In some companies, it's possible to start as a technical assistant and progress through to a full geoscientist role.
You will need to have:
- strong IT, numerical and computational skills, to handle large data sets
- excellent communication and interpersonal skills
- flexibility and the ability to work as part of a multidisciplinary team
- the ability to express ideas and findings clearly, both orally and in writing, to produce reports and make presentations
- observational skills
- the ability to learn quickly, work to deadlines and under pressure
- analytical and problem-solving skills
- good project-management skills
- attention to detail and the ability to record information accurately
- a commitment to continual learning.
Practical work experience through summer work, internships or work shadowing is extremely valuable. Many of the large multinational companies offer paid internships and summer vacation work on projects of operational significance.
Opportunities are more likely to be available in industry, for example with engineering, petroleum, or environmental or water companies.
Hands-on experience gained through project work, fieldwork or research trips is particularly appealing to employers, and gives you an insight into working in the industry.
Try to get relevant work experience, for example with a seismic contractor or as a technical assistant with an oil company. Large energy companies such as BP and Shell offer geoscience summer internships. Closing dates for placements may be before Christmas. Vacancies are usually advertised through careers services and on companies' own websites.
Find out more about the different kinds of work experience and internships that are available.
Geoscientists often find work in the oil and gas industry. Principal employers include:
- international oil companies
- specialist geophysical companies
- petroleum exploration companies
- mining companies
- the water industry
- software companies.
Exploration and extraction is a worldwide business, and many jobs are based overseas. The largest employers of geoscientists in the UK are the:
Environmental issues are of growing importance and current areas of growth include hydrogeology, waste disposal, pollution control and land quality/remediation. Opportunities in these areas may be available with private sector companies, consultancies and government bodies.
Look for job vacancies at:
- Earthworks Jobs
- Geoscience Jobs - jobs website of The Geological Society
- Oil and Gas Job Search
- Oil and Gas People
It's worth making targeted speculative applications - you can find details of companies to apply to in The Geologist's Directory Online.
The Geological Society runs Careers & Industry Days which cover the full range of geoscience careers and are usually attended by key industry employers.
It's also useful to attend geological meetings and lectures (for example those held by the Geologists' Association) and involve yourself in local clubs and geo-conservation activities.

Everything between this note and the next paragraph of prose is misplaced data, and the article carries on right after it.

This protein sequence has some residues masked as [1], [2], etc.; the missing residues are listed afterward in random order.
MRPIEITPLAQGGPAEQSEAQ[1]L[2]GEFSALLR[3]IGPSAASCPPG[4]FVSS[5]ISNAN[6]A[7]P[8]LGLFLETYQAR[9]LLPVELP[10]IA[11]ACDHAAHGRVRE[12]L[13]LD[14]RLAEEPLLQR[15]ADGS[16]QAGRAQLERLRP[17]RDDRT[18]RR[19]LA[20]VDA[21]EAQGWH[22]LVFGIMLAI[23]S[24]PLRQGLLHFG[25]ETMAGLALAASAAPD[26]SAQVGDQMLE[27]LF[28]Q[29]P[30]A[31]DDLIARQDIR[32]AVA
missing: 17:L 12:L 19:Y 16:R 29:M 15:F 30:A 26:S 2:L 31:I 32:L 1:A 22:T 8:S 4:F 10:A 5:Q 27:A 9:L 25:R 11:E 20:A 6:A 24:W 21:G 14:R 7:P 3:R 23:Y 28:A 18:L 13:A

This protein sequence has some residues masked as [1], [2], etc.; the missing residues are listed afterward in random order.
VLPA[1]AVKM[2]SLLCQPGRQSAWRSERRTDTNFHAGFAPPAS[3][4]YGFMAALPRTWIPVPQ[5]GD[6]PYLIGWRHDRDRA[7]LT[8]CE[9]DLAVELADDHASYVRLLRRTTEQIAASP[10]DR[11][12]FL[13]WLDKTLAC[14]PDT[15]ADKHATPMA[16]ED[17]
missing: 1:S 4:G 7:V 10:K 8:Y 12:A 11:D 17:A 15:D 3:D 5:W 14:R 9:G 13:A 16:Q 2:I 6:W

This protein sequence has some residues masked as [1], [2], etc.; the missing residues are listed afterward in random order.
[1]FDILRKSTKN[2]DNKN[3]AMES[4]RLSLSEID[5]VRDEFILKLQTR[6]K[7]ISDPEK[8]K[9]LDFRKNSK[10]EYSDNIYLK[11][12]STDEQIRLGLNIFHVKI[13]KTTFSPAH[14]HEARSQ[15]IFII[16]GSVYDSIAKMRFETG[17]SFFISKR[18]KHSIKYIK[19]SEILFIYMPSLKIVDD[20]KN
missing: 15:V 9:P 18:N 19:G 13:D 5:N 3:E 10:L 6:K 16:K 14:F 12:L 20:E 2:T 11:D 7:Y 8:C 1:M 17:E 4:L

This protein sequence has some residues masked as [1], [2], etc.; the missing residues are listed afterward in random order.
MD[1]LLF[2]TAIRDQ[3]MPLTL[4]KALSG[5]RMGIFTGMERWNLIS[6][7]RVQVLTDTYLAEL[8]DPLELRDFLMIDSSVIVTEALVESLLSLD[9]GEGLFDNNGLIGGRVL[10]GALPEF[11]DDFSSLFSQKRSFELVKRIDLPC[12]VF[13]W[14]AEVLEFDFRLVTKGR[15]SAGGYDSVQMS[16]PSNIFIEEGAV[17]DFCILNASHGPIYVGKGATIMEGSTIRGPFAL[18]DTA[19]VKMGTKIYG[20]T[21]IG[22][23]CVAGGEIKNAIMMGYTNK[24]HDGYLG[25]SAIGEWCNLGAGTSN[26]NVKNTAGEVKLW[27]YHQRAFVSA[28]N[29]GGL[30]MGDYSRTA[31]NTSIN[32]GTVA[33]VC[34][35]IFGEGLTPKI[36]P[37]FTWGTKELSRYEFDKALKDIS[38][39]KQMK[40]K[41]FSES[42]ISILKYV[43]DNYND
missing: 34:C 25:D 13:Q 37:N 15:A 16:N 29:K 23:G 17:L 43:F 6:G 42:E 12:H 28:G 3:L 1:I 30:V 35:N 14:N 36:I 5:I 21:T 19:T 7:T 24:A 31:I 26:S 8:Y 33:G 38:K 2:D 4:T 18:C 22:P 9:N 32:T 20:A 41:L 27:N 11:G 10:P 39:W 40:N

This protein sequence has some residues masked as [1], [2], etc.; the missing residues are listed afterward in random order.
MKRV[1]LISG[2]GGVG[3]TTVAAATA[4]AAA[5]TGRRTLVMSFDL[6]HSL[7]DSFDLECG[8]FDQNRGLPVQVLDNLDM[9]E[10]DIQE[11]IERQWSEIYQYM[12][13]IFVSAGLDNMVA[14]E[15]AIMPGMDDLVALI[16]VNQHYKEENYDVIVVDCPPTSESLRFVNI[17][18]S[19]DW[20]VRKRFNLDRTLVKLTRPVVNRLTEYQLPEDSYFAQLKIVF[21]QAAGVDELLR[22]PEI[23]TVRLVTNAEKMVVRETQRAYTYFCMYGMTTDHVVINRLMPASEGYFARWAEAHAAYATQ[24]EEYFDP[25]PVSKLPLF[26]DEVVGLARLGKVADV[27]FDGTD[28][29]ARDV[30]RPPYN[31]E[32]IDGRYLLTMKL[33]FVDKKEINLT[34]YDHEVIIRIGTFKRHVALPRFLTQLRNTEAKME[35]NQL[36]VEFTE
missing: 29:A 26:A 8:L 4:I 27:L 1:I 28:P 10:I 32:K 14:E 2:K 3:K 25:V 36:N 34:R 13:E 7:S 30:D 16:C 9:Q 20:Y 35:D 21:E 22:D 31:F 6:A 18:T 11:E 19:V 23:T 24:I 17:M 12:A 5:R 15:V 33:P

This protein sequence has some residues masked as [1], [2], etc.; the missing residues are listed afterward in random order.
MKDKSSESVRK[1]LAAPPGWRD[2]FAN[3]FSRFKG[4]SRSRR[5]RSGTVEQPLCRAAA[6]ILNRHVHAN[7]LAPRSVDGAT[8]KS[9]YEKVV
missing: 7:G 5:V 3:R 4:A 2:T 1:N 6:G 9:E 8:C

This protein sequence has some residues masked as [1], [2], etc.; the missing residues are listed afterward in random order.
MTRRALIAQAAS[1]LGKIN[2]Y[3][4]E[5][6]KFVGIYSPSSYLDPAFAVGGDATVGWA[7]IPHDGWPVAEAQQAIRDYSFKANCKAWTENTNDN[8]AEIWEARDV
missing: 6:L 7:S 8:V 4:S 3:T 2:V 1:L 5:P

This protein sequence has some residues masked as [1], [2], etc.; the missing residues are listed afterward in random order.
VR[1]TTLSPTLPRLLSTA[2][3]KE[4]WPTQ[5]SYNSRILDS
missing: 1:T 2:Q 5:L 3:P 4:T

Some of the major oil and gas companies, and engineering and environmental consultancies, offer structured training programmes. Training is delivered through a series of projects or assignments, alongside modules aimed at giving an overview of the business and developing expertise in general and specialist areas.
With smaller companies you're likely to receive on-the-job training, which includes induction and safety and survival training.
You’ll usually need a PhD if you want to apply for a research post in industry, university or a museum.
For those with a geology degree, membership of The Geological Society can be useful for networking and for keeping up to date with the industry. There are membership bodies for most geoscience disciplines and many employers will encourage you to become chartered with a body relevant to your area of expertise.
Continuing professional development (CPD) is vital throughout your career, for developing your expertise and keeping up with technical advancements and new areas of work.
Career progression may be to a more senior position within your chosen area of work, such as team leader, and then onto a senior management role. It's also possible to move into a specialist technical role, and with experience, it's usually possible to move into consultancy work.
You'll need to show that you regularly undertake a range of CPD activities. Many geoscientists choose to become chartered with a relevant professional body, such as The Geological Society.
Your career prospects may be improved if you can be flexible about relocating, as many larger companies offer opportunities to take overseas assignments at an early stage in your career.
Other options for career progression include specialising in an area such as environmental policy development or hazard prediction. Or you could move into a related area of geoscience, for example, from geophysics into seismology or engineering geology. You could also carry out research in an academic or industry setting.